Before we get started, my fingerprints
are all over the foundation of Alaska junior hockey.
Dave Childers, Jack Knue, and I got
the snowball going when we formed the Alaska Arctic Ice back in 95-96 ('96 USA Jr.
C Champions). That team played the second season as the lone Alaska team in the
Western States Hockey League before we added three additional teams in 1997-98.
One of those teams, the Fairbanks Ice Dogs has been playing ever since.
I feel partially responsible for the
level of play in Alaska and will always do whatever possible to help junior
hockey find success in the state.
With that said, I know that the North
American Hockey League's Alaska teams are in a bit of a dilemma. The Wenatchee
Wild are expected to depart the league's west division for the British Columbia
Hockey League after this season. This move is likely to have a dramatic effect on the Fresno
Monsters' ability to remain in the league, leaving the west division with just
How do the Fairbanks Ice Dogs and Kenai
River Brown Bears survive? The simple
answer is to become members of one of the other divisions.
The Central Division is expected to
add Richfield (MN) and Dickinson (ND) which would bring the division to eight
The South Division is expected to add teams
to both Rio Grande Valley and Laredo. Early speculation is that the Texas
Tornado would simply move to Laredo while others are saying that the Tornado
could end up back in North Richland Hills at NYTEX. For giggles, let's just say
that the south also grows to eight teams.
The North Division already has eight
teams and all signs indicate that everyone will be returning for 2013-2014.
A quick Google search of airfares
shows that flying in and out of Dallas ($612) is cheaper than Minneapolis
($804), Chicago ($704), and Detroit ($822). I did find it very interesting that
rates to New York City ($640) are just slightly more that Dallas.
The rate variance between Dallas and
Minneapolis amounts to about $5,000 per trip. That's a savings that would
likely get washed out due to the travel distances of the south division. There
would be roughly a $3,000 savings by flying in-and-out of Chicago.
While talk of a new Chicago team has
been going from hot-to-cold, I see the market as being an important part of the
equation. The league could replace the West division with a new Midwest Division
that includes the two Alaska teams, Richfield, Austin, Coulee Region, Janesville,
Springfield, and maybe Chicago.
Another major possibility, that makes
a lot more economical sense, would be to move two teams back to Alaska. The
cost savings of limiting travel outside of the state to just a pair of trips
each season could more than cover the additional budgets of two more teams.
Anchorage is hockey mecca. With the
University of Alaska-Anchorage. Alaska Aces, and a very deep talent pool, the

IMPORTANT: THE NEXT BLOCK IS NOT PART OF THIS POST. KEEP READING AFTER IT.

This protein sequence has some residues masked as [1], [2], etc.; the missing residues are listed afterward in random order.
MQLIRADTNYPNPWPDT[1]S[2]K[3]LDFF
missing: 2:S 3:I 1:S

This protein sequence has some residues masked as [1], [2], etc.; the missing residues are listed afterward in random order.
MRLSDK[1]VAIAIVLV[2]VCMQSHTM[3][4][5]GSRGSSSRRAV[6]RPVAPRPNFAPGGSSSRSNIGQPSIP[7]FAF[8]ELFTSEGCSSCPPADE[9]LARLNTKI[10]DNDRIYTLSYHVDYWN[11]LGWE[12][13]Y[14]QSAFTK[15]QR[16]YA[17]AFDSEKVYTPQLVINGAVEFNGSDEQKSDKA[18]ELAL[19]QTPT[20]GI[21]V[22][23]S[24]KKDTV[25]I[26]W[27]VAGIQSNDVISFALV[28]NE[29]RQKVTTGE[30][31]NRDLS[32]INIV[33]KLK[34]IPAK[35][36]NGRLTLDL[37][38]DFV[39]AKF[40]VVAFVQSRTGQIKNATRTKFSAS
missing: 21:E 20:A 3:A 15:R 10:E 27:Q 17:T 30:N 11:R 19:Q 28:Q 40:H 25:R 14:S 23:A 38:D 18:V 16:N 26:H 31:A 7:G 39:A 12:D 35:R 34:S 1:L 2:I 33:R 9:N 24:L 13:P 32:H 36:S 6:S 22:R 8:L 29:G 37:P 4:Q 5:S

area is one of the purist hockey towns on the planet. Do Anchorage residents
love the game enough to support a third major team in the market? I have to
How could it work? When the Aces moved
from the Ben Boeke Ice Arena to the high-end Sullivan Arena next-door, the
hockey folks in town thought the Aces owners had lost their minds. The team had
a marketing contractor named Patrick Flatley on staff with the sole job of making
the transition successful. Boys and girls, Flatley's successful efforts back in
the 90's is the foundation of the success the Aces, and even JuniorHockey.com,
Flatley's vision was to give hockey
fans something they did not even know they wanted. Cold beer being poured at
the seats became a signature of the Aces success. Aces games became social experiences.
Veteran players like Tim Molle, Keith Street, Dean Larson, and even brothers
Vern and Wally III were icons of Aces' history.
A new Anchorage NAHL team could also
find success by giving area fans something else they did not know they wanted;
Tuesday Night Hockey at Sullivan Arena. Combining an innovative schedule with a
firm commitment to developing home-grown talent and community ownership would
be a winner in this market. I believe that Anchorage supports this team enough
to sustain itself if the Alaska group of teams can reduce operational expenses.
The same model works in Wasilla at the
Menard Memorial Sports Center IF the arena can come up with a pricing structure
that does not handicap the team. I like Thursday Nights Hockey for the Mat-Su
Valley because it would seldom interfere with other area youth hockey
schedules, and could quickly become the must-go-to event for the area valley
Each team could effectively be operated
with a budget under $300,000 a year or $1.2M for all four teams. Without
selling a single additional ticket, sponsorship package, or even adding owners,
this is a number that could be covered by simply adding the budgets of the Ice
Dogs and Brown Bears now.
There has also been talk over the
years of combining Fairbanks and Kenai River into a single non-profit entity.
Maybe those discussions should be taken further by adding Wasilla and
Anchorage. Marketing and business could be collectively managed leaving hockey
operations to each Head Coach / General Manager.
This would be a logical approach that
could ensure Alaska Junior Hockey is no longer dependent on the whims of the
Wenatchee's, Fresno's, and Dawson Creek's of the junior hockey world.
I feel that the single entity approach is the only sustainable long-term solution for junior hockey in Alaska.
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Stephen Heisler resides in Puerto Penasco, Mexico with
his wife, Maria, and their two children, Sonia and Tomas. Tune in to his Mexico
based Classic Rock Station, GoPenasco Radio.